``We still believe Israel is our enemy - a part of our territory is occupied,'' he says, referring to Israel's 1967 capture and annexation of the Golan Heights. ``But Syria does not believe you swallow up an Arab country in order to challenge Israel.''
Reports that Syria had reinforced its frontier with Israel appear unfounded. Well-placed sources say that the government has not sent additional troops to territory adjacent to the Israeli-occupied Golan Heights. In fact, the 9th Division drawn from there to serve in Saudi Arabia has not been replaced.
Like Egypt's President Hosni Mubarak, Mr. Assad is said to be confident of the US-led forces' ability to crush Iraqi defenses. A Syrian official says the senior echelons are convinced that ``Saddam has had it. It's only a matter of time now.''
The two countries also share a hard line on the question of diplomatic efforts with Iraq. Says the official: ``Even if we wanted to do something, there must first be a decisive military victory for either side. Nothing decisive has taken place on the military front. We're waiting for results on the ground.''
But less than two weeks into the war against Iraq, the delicate fabric of Damascus is showing the strain. The public no longer trusts Syrian or Western news reports. Jordanian radio is said to be the most listened-to station.
In the past week, Syrian journalists working for foreign agencies were warned about overstepping official restrictions. Political arrests are also said to have increased.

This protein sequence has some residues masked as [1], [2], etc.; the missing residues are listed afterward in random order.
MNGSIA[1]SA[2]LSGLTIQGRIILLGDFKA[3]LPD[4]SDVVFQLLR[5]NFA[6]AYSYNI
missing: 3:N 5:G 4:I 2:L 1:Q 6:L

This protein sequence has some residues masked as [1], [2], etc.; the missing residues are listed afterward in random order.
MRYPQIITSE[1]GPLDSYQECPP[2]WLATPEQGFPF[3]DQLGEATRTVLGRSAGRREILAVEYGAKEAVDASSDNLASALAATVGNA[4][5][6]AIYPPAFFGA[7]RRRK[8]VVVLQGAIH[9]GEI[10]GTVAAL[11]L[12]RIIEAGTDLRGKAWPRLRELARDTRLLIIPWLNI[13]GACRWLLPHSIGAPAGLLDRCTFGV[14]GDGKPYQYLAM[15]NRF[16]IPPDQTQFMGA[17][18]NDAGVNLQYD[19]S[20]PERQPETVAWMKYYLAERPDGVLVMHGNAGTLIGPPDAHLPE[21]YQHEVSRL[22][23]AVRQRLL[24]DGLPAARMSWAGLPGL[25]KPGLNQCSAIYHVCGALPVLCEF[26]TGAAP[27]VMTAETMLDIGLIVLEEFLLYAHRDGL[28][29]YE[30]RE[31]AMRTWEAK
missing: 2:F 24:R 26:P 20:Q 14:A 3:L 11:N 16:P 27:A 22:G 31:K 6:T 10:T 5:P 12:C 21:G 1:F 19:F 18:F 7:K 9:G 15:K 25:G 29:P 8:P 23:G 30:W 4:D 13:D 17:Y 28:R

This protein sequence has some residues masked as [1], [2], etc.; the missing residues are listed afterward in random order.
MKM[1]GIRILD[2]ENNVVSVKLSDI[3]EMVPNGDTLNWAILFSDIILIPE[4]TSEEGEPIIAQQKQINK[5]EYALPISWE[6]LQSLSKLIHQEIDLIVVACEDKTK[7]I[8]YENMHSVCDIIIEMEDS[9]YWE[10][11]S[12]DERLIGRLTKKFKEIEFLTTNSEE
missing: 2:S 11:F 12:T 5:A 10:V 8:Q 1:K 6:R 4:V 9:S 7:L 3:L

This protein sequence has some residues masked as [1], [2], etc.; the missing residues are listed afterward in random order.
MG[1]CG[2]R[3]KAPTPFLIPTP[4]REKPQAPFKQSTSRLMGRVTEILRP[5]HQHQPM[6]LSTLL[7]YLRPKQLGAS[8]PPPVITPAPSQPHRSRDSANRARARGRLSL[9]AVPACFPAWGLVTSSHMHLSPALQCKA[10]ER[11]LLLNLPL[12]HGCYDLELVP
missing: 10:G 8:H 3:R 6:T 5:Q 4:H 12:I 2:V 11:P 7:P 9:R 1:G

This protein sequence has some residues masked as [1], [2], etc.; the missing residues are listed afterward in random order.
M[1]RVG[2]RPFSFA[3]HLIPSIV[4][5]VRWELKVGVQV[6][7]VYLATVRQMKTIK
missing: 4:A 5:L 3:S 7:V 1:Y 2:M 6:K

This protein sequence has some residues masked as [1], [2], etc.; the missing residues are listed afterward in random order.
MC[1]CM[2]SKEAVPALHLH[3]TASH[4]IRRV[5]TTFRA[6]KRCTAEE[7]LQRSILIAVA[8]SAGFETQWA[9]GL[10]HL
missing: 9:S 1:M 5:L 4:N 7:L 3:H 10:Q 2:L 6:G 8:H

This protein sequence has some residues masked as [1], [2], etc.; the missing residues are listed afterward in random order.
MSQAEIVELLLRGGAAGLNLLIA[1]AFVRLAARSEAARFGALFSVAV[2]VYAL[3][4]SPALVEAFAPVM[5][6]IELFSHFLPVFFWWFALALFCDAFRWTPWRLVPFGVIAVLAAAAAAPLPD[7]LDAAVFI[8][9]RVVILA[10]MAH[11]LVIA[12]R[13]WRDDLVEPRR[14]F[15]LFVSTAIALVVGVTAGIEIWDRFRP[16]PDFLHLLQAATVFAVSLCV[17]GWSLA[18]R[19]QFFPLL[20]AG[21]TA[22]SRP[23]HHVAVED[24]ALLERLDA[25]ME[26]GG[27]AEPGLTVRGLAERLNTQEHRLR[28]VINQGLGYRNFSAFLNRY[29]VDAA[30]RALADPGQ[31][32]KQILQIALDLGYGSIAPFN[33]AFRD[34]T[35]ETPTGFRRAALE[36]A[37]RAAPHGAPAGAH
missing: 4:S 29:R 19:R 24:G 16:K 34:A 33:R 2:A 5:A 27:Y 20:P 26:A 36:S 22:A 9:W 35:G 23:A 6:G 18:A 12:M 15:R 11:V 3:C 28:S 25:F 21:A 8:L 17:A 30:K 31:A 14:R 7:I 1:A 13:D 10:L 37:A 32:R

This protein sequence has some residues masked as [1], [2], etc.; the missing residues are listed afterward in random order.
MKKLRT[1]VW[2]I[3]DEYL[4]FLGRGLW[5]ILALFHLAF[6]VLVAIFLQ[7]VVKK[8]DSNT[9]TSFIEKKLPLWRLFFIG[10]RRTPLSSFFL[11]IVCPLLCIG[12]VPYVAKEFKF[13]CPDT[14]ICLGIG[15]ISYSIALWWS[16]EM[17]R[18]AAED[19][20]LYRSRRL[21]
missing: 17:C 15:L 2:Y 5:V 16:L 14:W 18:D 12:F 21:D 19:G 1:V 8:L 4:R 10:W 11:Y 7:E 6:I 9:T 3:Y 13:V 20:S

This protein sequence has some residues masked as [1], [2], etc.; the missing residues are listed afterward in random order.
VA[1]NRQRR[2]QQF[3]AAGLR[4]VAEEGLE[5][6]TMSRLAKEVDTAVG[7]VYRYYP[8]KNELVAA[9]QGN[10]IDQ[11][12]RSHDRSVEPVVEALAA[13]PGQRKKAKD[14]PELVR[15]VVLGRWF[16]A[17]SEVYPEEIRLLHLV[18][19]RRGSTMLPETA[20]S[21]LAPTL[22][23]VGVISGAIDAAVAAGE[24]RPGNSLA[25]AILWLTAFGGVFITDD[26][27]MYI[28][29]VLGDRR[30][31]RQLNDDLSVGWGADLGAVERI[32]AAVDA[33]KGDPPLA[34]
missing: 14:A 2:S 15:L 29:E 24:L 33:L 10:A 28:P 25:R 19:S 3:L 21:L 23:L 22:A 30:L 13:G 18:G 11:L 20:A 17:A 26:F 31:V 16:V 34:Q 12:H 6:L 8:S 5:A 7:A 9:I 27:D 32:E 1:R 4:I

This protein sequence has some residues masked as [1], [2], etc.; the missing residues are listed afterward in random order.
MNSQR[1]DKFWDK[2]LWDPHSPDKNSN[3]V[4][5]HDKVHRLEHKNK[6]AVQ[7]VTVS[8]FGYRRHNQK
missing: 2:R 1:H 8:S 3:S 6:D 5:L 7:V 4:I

Except for diplomats, the nationals of most Western countries have deserted Damascus. Steel-mesh barriers have gone up outside the French Embassy, and the American mission is said to be ``bunkered down.''
Western sources say that, on the day war began, members of the Beirut-based terrorist group Islamic Jihad met here. At that meeting, agreement was reached on the target of terrorist attacks: Western women and children.
With the foreign community sharply reduced and business slowed throughout the city, there is an uneasy sense of calm. There were unconfirmed reports last week of the staging of a pro-Saddam demonstration in one Palestinian district of Damascus.
The state controls its population so tightly, however, that suspicion arose that the protest may have been sanctioned. One Westerner referred to ``a letting off of steam,'' to prevent larger, uncontrolled outbursts.
But official doubts over Syria's role in the anti-Iraq coalition are bound to increase the longer the war continues.
``Obviously, if the war goes on and Saddam shows an ability to resist and inflict heavy losses on American forces, this will have an impact on the man in the street,'' says another Syrian official.
``Saddam is pinning his hopes on gradually receiving more sympathy from Arab masses, to appear as a great Arab leader, able to resist 29 armies.
``Saddam believes that if he can hold on for 100 days, public opinion will be mobilized on the streets of Damascus, of Cairo....For 40 years, we've been fighting the same enemy,'' he said.